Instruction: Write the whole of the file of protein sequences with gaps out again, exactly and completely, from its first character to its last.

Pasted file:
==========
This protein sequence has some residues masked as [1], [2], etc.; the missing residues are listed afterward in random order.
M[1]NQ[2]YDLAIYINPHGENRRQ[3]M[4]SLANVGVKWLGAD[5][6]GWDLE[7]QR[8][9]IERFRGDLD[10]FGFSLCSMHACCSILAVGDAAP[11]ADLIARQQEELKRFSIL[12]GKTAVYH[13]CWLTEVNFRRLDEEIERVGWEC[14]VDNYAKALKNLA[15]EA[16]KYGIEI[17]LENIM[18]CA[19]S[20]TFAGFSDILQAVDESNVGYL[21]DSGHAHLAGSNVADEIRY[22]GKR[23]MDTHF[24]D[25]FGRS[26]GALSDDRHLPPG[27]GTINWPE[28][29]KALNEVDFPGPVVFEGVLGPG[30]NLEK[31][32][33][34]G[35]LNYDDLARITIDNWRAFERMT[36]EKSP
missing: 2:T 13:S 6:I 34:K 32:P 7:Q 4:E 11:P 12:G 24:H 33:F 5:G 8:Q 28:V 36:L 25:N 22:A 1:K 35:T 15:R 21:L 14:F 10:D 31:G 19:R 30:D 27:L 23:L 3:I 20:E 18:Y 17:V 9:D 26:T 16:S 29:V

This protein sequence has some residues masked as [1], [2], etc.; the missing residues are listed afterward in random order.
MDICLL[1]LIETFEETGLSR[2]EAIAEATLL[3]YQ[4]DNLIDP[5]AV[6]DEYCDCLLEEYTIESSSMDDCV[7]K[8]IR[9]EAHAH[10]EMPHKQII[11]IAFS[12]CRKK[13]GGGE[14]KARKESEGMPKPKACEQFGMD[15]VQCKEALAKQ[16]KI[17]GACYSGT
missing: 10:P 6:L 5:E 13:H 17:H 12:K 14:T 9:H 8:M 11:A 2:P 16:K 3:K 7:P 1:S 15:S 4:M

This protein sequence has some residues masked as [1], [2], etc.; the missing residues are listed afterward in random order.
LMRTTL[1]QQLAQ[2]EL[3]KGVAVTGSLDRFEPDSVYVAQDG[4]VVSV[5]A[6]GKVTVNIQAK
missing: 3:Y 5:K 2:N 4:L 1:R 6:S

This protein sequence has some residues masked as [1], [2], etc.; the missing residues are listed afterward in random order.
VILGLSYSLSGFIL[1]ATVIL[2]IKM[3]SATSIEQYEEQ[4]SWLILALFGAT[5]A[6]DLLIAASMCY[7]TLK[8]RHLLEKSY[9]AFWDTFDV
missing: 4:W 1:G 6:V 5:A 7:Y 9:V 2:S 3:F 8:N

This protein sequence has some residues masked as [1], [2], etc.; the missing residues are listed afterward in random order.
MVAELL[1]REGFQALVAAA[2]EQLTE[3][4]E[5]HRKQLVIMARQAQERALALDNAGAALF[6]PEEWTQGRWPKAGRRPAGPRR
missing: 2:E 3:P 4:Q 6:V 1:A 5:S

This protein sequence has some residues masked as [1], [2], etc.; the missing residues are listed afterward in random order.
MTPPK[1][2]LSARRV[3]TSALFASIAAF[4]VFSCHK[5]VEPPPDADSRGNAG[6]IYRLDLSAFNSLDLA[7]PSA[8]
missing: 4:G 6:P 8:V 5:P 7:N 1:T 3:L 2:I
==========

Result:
This protein sequence has some residues masked as [1], [2], etc.; the missing residues are listed afterward in random order.
M[1]NQ[2]YDLAIYINPHGENRRQ[3]M[4]SLANVGVKWLGAD[5][6]GWDLE[7]QR[8][9]IERFRGDLD[10]FGFSLCSMHACCSILAVGDAAP[11]ADLIARQQEELKRFSIL[12]GKTAVYH[13]CWLTEVNFRRLDEEIERVGWEC[14]VDNYAKALKNLA[15]EA[16]KYGIEI[17]LENIM[18]CA[19]S[20]TFAGFSDILQAVDESNVGYL[21]DSGHAHLAGSNVADEIRY[22]GKR[23]MDTHF[24]D[25]FGRS[26]GALSDDRHLPPG[27]GTINWPE[28][29]KALNEVDFPGPVVFEGVLGPG[30]NLEK[31][32][33][34]G[35]LNYDDLARITIDNWRAFERMT[36]EKSP
missing: 2:T 13:S 6:I 34:K 32:P 7:Q 4:E 11:P 12:G 24:H 33:F 5:G 8:Q 28:V 36:L 25:N 22:A 1:K 35:T 15:R 21:L 14:F 10:D 31:G 19:R 30:D 27:L 23:L 3:I 20:E 18:Y 17:V 9:D 26:T 16:S 29:V

This protein sequence has some residues masked as [1], [2], etc.; the missing residues are listed afterward in random order.
MDICLL[1]LIETFEETGLSR[2]EAIAEATLL[3]YQ[4]DNLIDP[5]AV[6]DEYCDCLLEEYTIESSSMDDCV[7]K[8]IR[9]EAHAH[10]EMPHKQII[11]IAFS[12]CRKK[13]GGGE[14]KARKESEGMPKPKACEQFGMD[15]VQCKEALAKQ[16]KI[17]GACYSGT
missing: 10:P 6:L 5:E 13:H 17:H 12:K 14:T 9:H 8:M 11:A 2:P 16:K 3:K 7:P 1:S 15:S 4:M

This protein sequence has some residues masked as [1], [2], etc.; the missing residues are listed afterward in random order.
LMRTTL[1]QQLAQ[2]EL[3]KGVAVTGSLDRFEPDSVYVAQDG[4]VVSV[5]A[6]GKVTVNIQAK
missing: 3:Y 5:K 2:N 4:L 1:R 6:S

This protein sequence has some residues masked as [1], [2], etc.; the missing residues are listed afterward in random order.
VILGLSYSLSGFIL[1]ATVIL[2]IKM[3]SATSIEQYEEQ[4]SWLILALFGAT[5]A[6]DLLIAASMCY[7]TLK[8]RHLLEKSY[9]AFWDTFDV
missing: 4:W 1:G 6:V 5:A 7:Y 9:V 2:S 3:F 8:N

This protein sequence has some residues masked as [1], [2], etc.; the missing residues are listed afterward in random order.
MVAELL[1]REGFQALVAAA[2]EQLTE[3][4]E[5]HRKQLVIMARQAQERALALDNAGAALF[6]PEEWTQGRWPKAGRRPAGPRR
missing: 2:E 3:P 4:Q 6:V 1:A 5:S

This protein sequence has some residues masked as [1], [2], etc.; the missing residues are listed afterward in random order.
MTPPK[1][2]LSARRV[3]TSALFASIAAF[4]VFSCHK[5]VEPPPDADSRGNAG[6]IYRLDLSAFNSLDLA[7]PSA[8]
missing: 4:G 6:P 8:V 5:P 7:N 1:T 3:L 2:I